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Hokey Pokey, Hokey-Cokey & Hanky Panky... hook(e)y?

Posted by David FG on September 19, 2004

In Reply to: Hokey Pokey, Hokey-Cokey & Hanky Panky... hook(e)y? posted by TheFallen on September 19, 2004

: : : : Could anyone tell me what "hokey-pokey" means?

: : : : -You can't play "hokey-pokey" wiht my husband.

: : : : =a children's dance? a hoax?

: : : : thanks

: : :
: : : The hokey-pokey is a children's game/dance. It goes like this:

: : : you put your left hand in, you put you left hand out, you do the hokey-pokey and you shake it all about, you do the hokey-pokey and you turn yourself around...that's what it's all about!!

: : : The dance continues with other body parts. Hokey-pokey with someone's spouse is the same as hanky-panky, fooling around.

: : To get up to some hanky panky implies some sort of underhand dealing or cheating. I can't find a certain origin, but the expression has been compared with Hocus Pocus, the start of a mock Latin phrase used by conjurers with the object of distracting the audience from any slight-of-hand. Our word Hoax is probably derived from this mock-Latin and Hanky panky possibly a variant.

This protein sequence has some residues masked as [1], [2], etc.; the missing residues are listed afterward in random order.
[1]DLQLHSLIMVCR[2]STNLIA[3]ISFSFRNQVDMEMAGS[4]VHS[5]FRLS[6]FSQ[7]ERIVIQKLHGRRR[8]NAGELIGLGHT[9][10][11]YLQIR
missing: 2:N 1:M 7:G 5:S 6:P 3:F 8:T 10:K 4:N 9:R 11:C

: The dance is the Hokey Cokey - don't ask me why.

: Hokey Pokey and Hanky Panky seem to be largely synonymous - I fully buy into James's "hocus pocus" derivation.

: Similarly, or maybe not, we here in the UK have a slang adjective "hooky", used for goods or products that are either counterfeit, stolen, illegally imported or not legitimate in some other way. I'm aware of the US term "playing hookey" for truancy, and wonder if the two terms are connected, or indeed if there's a connection with hokey/hanky/hocus.

I believe the phrase 'hocus pocus' is derived from the phrase in the Latin Mass 'Hoc est corpus enim' (this is my body) and is (or was) a piece of anti-Catholicism by the Protestant establishment in England.

See Hanky-panky - meaning and origin.